To get started, now is a great time for you to map your unique customer journey – think about the ways they find you and work with you. This will show you where you have gaps you could fill by leveraging materials Microsoft provides.
Your customers are online – there’s no question that having a digital presence is no longer a “nice to have,” now it’s a requirement, if you want them to be able to find you. Here are things you can do now:
  1. Take stock of your existing resources – marketing staff and funding, skills you have in house versus those you may want to hire out – and then write your unique value proposition and map your customer journey. This blog will help you craft a compelling value prop.
  2. Content is king – on the web and everywhere else, so leverage free content from the Partner Marketing Center.
  3. Put yourself in front of customers on Microsoft.com. Have a profile on Pinpoint. Keep it up-to-date, refresh the content at least every six months, ask for reviews from your many satisfied customers: all of these will help your profile rise to the top in customer searches. This video will help you understand Pinpoint’s algorithm for optimization.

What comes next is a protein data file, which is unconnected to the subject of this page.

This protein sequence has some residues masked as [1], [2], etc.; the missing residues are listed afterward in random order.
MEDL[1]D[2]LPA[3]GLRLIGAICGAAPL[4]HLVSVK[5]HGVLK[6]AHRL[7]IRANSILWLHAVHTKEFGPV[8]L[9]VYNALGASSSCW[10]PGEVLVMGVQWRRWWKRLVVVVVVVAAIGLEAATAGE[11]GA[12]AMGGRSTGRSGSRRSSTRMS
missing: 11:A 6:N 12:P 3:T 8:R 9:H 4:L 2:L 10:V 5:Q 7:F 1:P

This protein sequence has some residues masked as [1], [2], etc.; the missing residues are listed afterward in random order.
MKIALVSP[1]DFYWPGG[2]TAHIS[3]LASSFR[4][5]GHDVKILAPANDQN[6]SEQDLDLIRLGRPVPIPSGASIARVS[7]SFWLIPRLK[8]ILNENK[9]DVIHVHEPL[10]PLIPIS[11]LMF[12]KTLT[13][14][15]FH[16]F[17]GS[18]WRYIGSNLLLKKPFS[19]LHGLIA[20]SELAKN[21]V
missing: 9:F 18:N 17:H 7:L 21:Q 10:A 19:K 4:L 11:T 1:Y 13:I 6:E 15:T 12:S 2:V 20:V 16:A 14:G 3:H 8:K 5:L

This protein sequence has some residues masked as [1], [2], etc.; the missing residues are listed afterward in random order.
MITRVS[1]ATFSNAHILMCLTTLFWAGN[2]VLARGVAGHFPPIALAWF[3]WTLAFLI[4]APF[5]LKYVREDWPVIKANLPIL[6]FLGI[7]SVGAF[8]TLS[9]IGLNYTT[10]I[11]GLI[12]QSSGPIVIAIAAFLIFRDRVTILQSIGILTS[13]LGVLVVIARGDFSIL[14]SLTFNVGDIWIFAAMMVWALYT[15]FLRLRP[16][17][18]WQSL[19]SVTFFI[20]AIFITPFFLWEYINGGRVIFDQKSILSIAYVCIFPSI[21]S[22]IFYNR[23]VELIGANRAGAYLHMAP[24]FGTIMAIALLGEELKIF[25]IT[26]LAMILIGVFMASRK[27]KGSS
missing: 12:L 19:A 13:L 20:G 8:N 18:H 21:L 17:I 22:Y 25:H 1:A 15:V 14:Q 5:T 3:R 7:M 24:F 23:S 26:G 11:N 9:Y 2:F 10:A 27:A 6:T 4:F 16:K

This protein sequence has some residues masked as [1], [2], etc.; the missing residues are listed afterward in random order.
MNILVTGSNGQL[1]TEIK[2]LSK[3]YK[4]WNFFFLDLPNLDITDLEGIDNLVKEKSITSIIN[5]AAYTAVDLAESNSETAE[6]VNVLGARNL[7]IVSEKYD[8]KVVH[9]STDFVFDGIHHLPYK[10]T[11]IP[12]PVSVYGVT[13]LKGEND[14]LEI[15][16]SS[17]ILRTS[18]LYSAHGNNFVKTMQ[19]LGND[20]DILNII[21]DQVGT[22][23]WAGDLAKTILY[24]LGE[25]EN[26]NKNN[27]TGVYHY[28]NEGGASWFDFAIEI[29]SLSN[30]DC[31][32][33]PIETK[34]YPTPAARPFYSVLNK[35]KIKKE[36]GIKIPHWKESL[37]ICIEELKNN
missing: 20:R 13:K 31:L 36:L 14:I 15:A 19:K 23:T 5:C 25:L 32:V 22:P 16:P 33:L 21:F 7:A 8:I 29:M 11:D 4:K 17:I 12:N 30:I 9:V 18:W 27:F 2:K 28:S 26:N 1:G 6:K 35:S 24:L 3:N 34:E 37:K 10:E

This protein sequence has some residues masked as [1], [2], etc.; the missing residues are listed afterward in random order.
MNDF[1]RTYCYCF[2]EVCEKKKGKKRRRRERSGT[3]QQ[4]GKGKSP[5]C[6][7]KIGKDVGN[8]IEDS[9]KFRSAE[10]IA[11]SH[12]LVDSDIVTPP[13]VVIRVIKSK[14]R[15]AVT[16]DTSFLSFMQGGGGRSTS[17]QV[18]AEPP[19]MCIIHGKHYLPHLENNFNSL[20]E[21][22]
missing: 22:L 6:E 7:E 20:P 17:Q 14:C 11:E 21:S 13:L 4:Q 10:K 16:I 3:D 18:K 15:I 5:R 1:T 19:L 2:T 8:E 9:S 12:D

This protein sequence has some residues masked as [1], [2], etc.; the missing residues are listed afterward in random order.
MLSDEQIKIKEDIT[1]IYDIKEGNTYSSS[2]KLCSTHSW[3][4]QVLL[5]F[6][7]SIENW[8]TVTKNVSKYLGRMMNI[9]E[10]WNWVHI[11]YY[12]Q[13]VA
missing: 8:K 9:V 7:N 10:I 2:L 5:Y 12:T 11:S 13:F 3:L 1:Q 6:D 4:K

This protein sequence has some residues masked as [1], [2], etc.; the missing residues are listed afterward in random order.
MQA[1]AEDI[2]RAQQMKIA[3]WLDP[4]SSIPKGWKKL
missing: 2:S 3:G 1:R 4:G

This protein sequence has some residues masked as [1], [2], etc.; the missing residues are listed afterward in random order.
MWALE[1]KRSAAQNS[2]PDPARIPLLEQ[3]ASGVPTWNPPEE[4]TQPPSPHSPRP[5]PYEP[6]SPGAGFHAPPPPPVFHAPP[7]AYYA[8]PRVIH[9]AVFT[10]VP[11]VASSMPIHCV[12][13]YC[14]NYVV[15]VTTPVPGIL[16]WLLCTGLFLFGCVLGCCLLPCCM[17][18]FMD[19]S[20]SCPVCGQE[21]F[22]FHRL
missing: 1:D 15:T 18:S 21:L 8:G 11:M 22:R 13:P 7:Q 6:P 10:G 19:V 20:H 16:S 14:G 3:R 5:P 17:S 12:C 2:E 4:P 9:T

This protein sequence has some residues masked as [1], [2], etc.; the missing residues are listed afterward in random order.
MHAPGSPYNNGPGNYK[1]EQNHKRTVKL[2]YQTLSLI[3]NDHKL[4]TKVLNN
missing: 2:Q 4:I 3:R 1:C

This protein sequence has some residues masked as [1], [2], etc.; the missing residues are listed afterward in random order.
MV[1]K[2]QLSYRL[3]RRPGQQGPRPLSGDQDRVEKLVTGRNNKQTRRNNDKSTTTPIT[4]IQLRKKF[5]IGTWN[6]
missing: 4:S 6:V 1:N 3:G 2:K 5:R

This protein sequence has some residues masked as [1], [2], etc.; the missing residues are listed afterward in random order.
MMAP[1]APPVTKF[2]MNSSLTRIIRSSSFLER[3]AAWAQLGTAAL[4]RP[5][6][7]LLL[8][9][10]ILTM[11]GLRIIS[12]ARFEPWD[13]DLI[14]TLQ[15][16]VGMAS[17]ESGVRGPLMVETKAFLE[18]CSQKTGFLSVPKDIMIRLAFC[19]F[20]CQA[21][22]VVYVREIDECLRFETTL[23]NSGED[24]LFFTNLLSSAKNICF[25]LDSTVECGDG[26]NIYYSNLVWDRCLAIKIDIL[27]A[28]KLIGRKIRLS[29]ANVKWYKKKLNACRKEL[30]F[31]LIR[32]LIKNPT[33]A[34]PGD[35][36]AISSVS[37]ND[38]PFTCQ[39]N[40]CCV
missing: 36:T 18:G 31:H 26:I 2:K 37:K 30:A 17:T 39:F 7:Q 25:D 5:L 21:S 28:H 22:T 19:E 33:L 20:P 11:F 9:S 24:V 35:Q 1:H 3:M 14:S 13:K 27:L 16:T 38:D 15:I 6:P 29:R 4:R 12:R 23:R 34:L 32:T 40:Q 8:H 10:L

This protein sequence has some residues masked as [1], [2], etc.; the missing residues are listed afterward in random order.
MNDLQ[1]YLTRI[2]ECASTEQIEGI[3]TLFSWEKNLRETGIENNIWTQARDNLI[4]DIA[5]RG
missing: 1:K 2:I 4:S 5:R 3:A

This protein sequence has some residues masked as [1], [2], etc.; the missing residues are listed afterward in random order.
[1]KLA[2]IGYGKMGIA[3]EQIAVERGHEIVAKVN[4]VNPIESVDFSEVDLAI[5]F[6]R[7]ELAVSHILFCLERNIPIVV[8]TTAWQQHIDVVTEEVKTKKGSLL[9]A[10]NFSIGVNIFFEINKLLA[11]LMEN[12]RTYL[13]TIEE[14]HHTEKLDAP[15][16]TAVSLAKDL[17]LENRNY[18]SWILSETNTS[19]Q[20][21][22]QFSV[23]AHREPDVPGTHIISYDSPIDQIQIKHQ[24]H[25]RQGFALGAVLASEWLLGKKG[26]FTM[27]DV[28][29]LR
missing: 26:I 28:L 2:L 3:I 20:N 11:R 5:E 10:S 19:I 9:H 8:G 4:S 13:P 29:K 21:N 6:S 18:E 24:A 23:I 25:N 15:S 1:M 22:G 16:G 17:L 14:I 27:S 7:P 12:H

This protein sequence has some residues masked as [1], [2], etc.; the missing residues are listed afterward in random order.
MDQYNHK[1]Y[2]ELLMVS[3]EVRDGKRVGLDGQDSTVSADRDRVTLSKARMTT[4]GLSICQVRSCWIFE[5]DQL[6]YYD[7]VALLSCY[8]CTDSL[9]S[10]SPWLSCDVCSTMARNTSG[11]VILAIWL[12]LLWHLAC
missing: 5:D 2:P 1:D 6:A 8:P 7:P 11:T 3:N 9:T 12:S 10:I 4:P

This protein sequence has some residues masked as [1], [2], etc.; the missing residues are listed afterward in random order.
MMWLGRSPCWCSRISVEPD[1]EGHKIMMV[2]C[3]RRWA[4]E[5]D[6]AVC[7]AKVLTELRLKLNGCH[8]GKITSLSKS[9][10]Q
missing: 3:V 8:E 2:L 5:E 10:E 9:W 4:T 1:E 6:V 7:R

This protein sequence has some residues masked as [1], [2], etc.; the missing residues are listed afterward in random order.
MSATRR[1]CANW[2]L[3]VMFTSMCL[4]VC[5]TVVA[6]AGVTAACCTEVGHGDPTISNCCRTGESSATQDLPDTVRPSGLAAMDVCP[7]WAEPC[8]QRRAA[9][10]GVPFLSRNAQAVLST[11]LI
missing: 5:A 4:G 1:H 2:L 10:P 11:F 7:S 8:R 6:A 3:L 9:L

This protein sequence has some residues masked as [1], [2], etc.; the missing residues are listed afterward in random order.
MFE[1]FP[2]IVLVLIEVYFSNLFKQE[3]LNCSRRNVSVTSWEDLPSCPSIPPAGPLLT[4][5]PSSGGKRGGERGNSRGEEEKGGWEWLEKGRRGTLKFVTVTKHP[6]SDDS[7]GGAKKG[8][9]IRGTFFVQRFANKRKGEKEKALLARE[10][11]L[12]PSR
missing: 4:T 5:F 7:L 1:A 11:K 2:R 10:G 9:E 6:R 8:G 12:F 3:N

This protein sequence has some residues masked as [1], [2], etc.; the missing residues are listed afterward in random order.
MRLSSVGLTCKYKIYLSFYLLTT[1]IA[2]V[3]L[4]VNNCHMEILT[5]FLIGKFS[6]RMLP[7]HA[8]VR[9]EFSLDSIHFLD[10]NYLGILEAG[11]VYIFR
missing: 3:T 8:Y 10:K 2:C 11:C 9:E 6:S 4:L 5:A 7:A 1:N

The reality is you now need to form and nurture relationships with customers who don’t know you, you need to find and communicate with them where they are, and you need to understand where they are in their cloud purchase journey so that you know what to say. Having a robust online presence is key to all of these needs.